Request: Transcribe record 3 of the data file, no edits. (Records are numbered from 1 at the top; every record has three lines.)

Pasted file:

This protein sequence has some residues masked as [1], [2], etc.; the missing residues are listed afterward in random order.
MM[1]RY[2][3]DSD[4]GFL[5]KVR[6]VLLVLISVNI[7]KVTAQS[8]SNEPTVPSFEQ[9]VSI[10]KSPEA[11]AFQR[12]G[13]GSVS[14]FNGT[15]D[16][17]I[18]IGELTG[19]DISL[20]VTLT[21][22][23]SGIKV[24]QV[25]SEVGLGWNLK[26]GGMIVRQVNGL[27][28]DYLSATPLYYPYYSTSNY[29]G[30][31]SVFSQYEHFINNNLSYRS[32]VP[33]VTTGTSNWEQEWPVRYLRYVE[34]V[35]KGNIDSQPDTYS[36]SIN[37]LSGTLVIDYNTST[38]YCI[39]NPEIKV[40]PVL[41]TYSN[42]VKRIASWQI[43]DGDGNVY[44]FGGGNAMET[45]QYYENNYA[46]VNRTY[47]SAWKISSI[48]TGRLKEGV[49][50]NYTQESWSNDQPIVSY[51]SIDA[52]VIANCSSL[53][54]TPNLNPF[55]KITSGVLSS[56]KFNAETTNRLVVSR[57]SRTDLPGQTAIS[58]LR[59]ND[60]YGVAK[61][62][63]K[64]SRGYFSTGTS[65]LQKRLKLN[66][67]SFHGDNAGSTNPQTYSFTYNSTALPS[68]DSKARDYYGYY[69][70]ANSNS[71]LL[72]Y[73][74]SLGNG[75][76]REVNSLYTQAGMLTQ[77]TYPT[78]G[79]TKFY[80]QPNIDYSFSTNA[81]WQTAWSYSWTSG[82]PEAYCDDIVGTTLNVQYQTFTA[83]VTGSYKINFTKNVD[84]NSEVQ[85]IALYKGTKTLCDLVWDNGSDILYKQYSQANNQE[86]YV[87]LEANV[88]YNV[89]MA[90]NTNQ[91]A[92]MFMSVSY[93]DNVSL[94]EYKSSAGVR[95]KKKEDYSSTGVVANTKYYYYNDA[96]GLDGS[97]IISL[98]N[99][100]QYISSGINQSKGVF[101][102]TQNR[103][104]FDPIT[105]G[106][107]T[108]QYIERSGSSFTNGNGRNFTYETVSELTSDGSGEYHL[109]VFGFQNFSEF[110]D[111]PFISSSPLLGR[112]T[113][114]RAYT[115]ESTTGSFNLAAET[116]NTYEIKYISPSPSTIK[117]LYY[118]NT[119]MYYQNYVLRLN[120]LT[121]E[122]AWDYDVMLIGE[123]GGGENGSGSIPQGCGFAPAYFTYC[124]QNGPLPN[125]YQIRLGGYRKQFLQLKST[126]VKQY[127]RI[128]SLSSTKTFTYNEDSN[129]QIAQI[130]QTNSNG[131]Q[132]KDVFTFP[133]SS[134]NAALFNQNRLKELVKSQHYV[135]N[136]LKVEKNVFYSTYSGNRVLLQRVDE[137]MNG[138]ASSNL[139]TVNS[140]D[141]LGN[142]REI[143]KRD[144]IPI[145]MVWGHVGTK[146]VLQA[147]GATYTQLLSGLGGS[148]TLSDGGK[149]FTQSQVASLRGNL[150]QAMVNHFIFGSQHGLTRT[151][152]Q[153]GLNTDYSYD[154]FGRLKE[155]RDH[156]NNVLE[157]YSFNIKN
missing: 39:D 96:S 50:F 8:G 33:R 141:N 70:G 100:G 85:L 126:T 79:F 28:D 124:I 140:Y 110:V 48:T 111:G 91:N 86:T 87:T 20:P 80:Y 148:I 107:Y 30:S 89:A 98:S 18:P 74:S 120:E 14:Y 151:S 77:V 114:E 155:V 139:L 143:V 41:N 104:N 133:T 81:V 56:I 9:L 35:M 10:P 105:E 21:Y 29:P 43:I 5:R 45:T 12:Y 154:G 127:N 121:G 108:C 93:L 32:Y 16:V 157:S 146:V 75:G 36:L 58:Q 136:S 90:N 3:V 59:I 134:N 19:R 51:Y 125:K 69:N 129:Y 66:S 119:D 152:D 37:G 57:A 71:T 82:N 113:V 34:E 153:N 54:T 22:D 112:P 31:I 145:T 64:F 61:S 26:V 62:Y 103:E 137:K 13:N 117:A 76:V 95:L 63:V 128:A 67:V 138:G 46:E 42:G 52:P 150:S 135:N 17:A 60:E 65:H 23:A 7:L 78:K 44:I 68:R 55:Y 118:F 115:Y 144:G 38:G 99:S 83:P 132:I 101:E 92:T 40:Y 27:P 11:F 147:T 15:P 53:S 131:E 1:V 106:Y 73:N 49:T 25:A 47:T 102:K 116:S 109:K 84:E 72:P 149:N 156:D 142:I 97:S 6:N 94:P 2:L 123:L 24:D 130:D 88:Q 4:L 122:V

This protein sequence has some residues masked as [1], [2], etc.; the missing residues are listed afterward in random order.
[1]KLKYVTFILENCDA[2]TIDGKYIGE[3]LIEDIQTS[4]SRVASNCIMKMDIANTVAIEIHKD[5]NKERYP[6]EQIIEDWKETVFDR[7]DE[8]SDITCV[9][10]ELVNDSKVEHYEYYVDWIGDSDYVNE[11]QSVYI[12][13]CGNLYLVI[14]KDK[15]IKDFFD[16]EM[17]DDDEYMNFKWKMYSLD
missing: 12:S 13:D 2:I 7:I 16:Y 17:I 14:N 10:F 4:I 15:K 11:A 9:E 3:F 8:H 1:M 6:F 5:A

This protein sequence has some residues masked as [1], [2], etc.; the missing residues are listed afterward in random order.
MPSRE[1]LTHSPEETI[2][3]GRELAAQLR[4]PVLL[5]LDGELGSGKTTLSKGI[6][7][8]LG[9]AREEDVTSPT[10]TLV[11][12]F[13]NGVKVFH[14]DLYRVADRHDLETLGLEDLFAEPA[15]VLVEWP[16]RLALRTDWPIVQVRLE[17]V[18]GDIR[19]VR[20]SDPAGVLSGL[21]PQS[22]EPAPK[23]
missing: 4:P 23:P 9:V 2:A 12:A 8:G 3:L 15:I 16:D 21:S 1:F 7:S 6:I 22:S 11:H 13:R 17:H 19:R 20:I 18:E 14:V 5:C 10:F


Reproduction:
This protein sequence has some residues masked as [1], [2], etc.; the missing residues are listed afterward in random order.
MPSRE[1]LTHSPEETI[2][3]GRELAAQLR[4]PVLL[5]LDGELGSGKTTLSKGI[6][7][8]LG[9]AREEDVTSPT[10]TLV[11][12]F[13]NGVKVFH[14]DLYRVADRHDLETLGLEDLFAEPA[15]VLVEWP[16]RLALRTDWPIVQVRLE[17]V[18]GDIR[19]VR[20]SDPAGVLSGL[21]PQS[22]EPAPK[23]
missing: 4:P 23:P 9:V 2:A 12:A 8:G 3:L 15:I 16:D 21:S 1:F 7:S 6:I 22:S 11:H 13:R 17:H 19:R 20:I 18:E 14:V 5:C 10:F